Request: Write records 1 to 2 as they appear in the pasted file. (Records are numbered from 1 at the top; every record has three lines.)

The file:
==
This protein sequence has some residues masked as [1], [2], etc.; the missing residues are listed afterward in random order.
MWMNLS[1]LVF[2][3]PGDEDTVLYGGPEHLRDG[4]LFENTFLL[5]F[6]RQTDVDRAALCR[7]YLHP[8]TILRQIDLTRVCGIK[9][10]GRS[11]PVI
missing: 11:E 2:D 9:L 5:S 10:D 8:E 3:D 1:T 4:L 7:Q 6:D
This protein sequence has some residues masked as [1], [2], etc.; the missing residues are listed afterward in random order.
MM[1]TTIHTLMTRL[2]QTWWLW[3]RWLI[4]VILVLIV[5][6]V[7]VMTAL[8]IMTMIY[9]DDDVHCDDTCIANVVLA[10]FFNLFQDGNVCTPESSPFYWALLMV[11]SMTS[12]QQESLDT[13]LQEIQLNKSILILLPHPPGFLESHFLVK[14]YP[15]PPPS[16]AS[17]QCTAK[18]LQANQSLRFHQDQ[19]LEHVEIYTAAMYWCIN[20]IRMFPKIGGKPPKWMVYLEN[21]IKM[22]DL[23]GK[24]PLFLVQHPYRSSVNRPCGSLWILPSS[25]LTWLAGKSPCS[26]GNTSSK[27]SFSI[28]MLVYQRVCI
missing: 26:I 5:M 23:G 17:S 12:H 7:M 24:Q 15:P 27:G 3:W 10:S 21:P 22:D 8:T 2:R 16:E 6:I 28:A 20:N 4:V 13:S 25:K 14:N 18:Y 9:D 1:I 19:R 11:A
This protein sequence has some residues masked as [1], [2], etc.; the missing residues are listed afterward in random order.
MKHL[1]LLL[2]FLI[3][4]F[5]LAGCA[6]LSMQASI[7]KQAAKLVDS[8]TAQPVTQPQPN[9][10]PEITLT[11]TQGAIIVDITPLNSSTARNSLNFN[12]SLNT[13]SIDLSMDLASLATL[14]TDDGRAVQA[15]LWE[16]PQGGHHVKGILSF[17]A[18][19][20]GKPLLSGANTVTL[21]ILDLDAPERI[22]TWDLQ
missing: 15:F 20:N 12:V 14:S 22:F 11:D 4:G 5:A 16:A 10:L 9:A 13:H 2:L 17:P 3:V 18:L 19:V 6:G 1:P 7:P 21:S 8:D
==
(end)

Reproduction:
This protein sequence has some residues masked as [1], [2], etc.; the missing residues are listed afterward in random order.
MWMNLS[1]LVF[2][3]PGDEDTVLYGGPEHLRDG[4]LFENTFLL[5]F[6]RQTDVDRAALCR[7]YLHP[8]TILRQIDLTRVCGIK[9][10]GRS[11]PVI
missing: 11:E 2:D 9:L 5:S 10:D 8:E 3:D 1:T 4:L 7:Q 6:D
This protein sequence has some residues masked as [1], [2], etc.; the missing residues are listed afterward in random order.
MM[1]TTIHTLMTRL[2]QTWWLW[3]RWLI[4]VILVLIV[5][6]V[7]VMTAL[8]IMTMIY[9]DDDVHCDDTCIANVVLA[10]FFNLFQDGNVCTPESSPFYWALLMV[11]SMTS[12]QQESLDT[13]LQEIQLNKSILILLPHPPGFLESHFLVK[14]YP[15]PPPS[16]AS[17]QCTAK[18]LQANQSLRFHQDQ[19]LEHVEIYTAAMYWCIN[20]IRMFPKIGGKPPKWMVYLEN[21]IKM[22]DL[23]GK[24]PLFLVQHPYRSSVNRPCGSLWILPSS[25]LTWLAGKSPCS[26]GNTSSK[27]SFSI[28]MLVYQRVCI
missing: 26:I 5:M 23:G 17:S 12:H 7:M 24:Q 15:P 27:G 3:W 10:S 21:P 22:D 8:T 2:R 16:E 6:I 28:A 20:N 4:V 13:S 25:K 14:N 18:Y 9:D 1:I 19:R 11:A